View Larger Map
Mean: 28°c Max: 31°c Min: 24°c

Entering the Orange Zone

Hat Yai, Thailand
Sunday, June 16, 2013

Mum we waited until we left the Orange Zone in one piece before breaking the news....

Out of all the places we are visiting, Southern Thailand and Hat Yai are the only areas we plan to pass through that the foreign office warns against travelling to. Since 2004 when the area came under marshall law the region has experienced almost daily outbreaks of violence between Muslin and Buddhist's and to date the death toll is a frightening 3,500. Although no British nationals have been killed in the fighting to date we didn't want to become the first statistics. So we only planned a one night stop over with just enough time to get our train tickets for the onward journey to Penang, Malaysia.

We could have avoided coming to Hat Yai altogether but it just didn't make sense to do so. The other options would have been a coach from Krabi direct to Penang, KL or even Singapore but the journey times for any of these just sent shivers down our spines. The other option would have been to retrace our steps back to Surat Thani and catch the train earlier in its route. Equally this didn't appeal as we would have had to traipse 4 hours in the wrong direction to then catch the same train at silly o'clock in the morning whereas the departure from Hat Yai is at the much more leisurely time of 07:05.

Government bus vs Minibus

It's a no brainer, take the Government bus! It might be slower and slightly less convenient as it goes from and to a bus station situated somewhere out of town but most importantly you are more likely to arrive in one piece. Apart from day trips we have avoided minibuses as we have heard some shocking reports about bad driving that is enough to put anybody off. However from Krabi to Hat Yai our options were slightly limited, there was a Government bus but it ran from the bus station 4km North of the town, this wouldn't normally be an issue but the distinct lack of tuk-tuk's would have made the journey difficult if not impossible. Also with the travel warning for Hat Yai we wanted to be dropped off near our hotel so we decided on this occasion that the minibus was the best option.....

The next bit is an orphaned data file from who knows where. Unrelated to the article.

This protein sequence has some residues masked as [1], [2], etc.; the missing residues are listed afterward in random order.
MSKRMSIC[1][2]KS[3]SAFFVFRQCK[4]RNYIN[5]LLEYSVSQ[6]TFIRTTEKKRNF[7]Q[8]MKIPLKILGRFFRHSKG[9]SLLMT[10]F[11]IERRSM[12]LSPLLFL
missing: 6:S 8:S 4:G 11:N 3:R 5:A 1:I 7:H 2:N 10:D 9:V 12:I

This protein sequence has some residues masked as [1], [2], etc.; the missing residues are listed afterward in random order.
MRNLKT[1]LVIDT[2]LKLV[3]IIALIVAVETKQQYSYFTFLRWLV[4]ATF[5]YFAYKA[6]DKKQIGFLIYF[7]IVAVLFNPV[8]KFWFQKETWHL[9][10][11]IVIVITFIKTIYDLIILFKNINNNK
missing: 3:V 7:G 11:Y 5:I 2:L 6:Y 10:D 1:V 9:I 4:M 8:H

Unfortunately on reflection it was the wrong choice. But the journey was 'exciting' to say the least.

We got to reception bang on time at 6:50 and met another couple who were also waiting for the minibus. It got round to 7:15 and still no sign of the minibus so the other couple woke up the owner to find out what was going on. It soon came to light that the minibus had already been and gone but had picked up 4 passengers who were supposed to be heading to Samui, which is roughly 4 hours in the other direction! After a few frantic phone calls we were told he would come back to collect us.

We heard a rumour although we are not sure if it is true that minibus drivers get paid for the number of runs, not by the day or hour. Hence by the time he picked us up he had already lost 30 minutes which he was determined to get back anyway he could. To say he drove like a maniac doesn't do him justice. He drove on the wrong side of the road, on his phone, in the pouring rain and at ridiculous speeds mostly all at the same time. We thought the dangerous part of this trip was Hat Yai itself not the journey to get there!

We would challenge Lewis Hamilton to drive the same route and see what time he can post. We did it in 3.5 hours, pretty rapid for 288km including road works and bad weather.